Pangolins have been under scrutiny as a potential source of the coronavirus since the emergence of Covid-19. Recent research has revealed that the genetic makeup of the coronavirus found in pangolins is 90% identical to the strain found in humans. However, there is still ongoing debate among scientists regarding the role of pangolins in the transmission of the virus.
Pangolins are unique mammals native to Asia and Africa. They are known for their distinctive scales and are often hunted for their meat and scales, which are used in traditional medicine. These endangered creatures have been proposed as an intermediate host for the coronavirus, bridging the gap between bats and humans.
In the study, researchers analyzed the viral genome of pangolins and compared it to the genome of the coronavirus found in humans. The results showed a striking similarity, with a 90% genetic match. This finding suggests that pangolins may have played a role in the transmission of the virus to humans.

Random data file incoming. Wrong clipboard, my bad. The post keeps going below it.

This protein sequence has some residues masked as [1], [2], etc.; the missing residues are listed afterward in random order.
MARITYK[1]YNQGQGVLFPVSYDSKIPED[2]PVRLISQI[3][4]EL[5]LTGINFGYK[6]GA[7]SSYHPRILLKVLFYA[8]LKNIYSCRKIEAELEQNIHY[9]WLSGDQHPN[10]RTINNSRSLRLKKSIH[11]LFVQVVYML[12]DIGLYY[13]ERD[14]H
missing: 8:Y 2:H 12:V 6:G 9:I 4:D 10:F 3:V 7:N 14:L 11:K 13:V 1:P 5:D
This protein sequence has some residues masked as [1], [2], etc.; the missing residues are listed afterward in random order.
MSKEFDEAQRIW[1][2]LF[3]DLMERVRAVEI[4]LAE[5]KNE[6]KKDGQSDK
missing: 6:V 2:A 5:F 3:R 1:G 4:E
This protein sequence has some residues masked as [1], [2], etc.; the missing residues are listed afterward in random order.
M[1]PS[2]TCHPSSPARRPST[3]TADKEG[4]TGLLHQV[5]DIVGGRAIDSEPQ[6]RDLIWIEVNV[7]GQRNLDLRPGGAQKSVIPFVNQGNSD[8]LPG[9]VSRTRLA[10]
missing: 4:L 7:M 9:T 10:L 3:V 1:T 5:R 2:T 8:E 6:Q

Despite this discovery, the scientific community remains divided. Some experts argue that pangolins may have served as a host for the virus, allowing it to evolve and adapt before spreading to humans. Others believe that the similarities between pangolin and human strains could be coincidental, highlighting the need for further research.
Understanding the origin of the coronavirus is crucial for preventing future outbreaks. Pangolins have been flagged as a potential target for conservation efforts due to their endangered status and potential role in the spread of zoonotic diseases. Further investigations into the relationship between pangolins and the coronavirus could provide valuable insights into the prevention and control of viral outbreaks.
It is important to note that while pangolins may have played a role in the transmission of Covid-19, the virus is primarily transmitted from person to person through respiratory droplets. Public health measures such as mask-wearing, social distancing, and vaccination remain the most effective means of reducing the spread of the virus.
– Cassidy Morrison, Senior Health Reporter for Dailymail.Com